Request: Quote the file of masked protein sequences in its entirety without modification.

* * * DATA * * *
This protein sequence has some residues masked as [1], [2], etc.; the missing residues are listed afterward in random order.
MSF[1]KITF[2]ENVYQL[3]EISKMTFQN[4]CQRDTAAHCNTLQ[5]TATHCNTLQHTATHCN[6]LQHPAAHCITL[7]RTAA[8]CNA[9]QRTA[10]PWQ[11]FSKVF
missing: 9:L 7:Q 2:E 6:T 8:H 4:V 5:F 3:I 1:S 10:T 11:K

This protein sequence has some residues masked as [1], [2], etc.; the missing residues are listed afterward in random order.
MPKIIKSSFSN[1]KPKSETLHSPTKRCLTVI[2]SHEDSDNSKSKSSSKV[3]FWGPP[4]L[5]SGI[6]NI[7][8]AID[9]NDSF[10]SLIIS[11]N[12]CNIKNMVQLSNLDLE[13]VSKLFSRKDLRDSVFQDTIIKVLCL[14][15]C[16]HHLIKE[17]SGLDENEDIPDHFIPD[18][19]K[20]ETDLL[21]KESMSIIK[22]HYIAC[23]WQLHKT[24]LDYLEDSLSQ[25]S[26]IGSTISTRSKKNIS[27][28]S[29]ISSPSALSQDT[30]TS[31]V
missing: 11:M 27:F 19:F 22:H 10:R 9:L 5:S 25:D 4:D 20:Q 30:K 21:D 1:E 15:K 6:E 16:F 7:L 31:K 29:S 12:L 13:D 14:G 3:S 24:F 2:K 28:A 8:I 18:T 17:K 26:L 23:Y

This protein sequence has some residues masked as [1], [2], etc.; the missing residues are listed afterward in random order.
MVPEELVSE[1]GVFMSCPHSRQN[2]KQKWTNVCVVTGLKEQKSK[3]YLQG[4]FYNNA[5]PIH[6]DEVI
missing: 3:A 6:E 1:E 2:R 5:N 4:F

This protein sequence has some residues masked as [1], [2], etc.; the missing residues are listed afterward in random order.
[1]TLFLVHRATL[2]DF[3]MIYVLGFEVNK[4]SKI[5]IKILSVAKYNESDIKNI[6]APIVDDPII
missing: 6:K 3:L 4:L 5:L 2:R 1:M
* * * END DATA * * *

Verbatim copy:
This protein sequence has some residues masked as [1], [2], etc.; the missing residues are listed afterward in random order.
MSF[1]KITF[2]ENVYQL[3]EISKMTFQN[4]CQRDTAAHCNTLQ[5]TATHCNTLQHTATHCN[6]LQHPAAHCITL[7]RTAA[8]CNA[9]QRTA[10]PWQ[11]FSKVF
missing: 9:L 7:Q 2:E 6:T 8:H 4:V 5:F 3:I 1:S 10:T 11:K

This protein sequence has some residues masked as [1], [2], etc.; the missing residues are listed afterward in random order.
MPKIIKSSFSN[1]KPKSETLHSPTKRCLTVI[2]SHEDSDNSKSKSSSKV[3]FWGPP[4]L[5]SGI[6]NI[7][8]AID[9]NDSF[10]SLIIS[11]N[12]CNIKNMVQLSNLDLE[13]VSKLFSRKDLRDSVFQDTIIKVLCL[14][15]C[16]HHLIKE[17]SGLDENEDIPDHFIPD[18][19]K[20]ETDLL[21]KESMSIIK[22]HYIAC[23]WQLHKT[24]LDYLEDSLSQ[25]S[26]IGSTISTRSKKNIS[27][28]S[29]ISSPSALSQDT[30]TS[31]V
missing: 11:M 27:F 19:F 22:H 10:R 9:L 5:S 25:D 4:D 20:Q 30:K 21:D 1:E 15:K 6:E 16:F 7:L 31:K 29:S 12:L 13:D 14:G 3:S 24:F 2:K 28:A 8:I 18:T 17:K 26:L 23:Y

This protein sequence has some residues masked as [1], [2], etc.; the missing residues are listed afterward in random order.
MVPEELVSE[1]GVFMSCPHSRQN[2]KQKWTNVCVVTGLKEQKSK[3]YLQG[4]FYNNA[5]PIH[6]DEVI
missing: 3:A 6:E 1:E 2:R 5:N 4:F

This protein sequence has some residues masked as [1], [2], etc.; the missing residues are listed afterward in random order.
[1]TLFLVHRATL[2]DF[3]MIYVLGFEVNK[4]SKI[5]IKILSVAKYNESDIKNI[6]APIVDDPII
missing: 6:K 3:L 4:L 5:L 2:R 1:M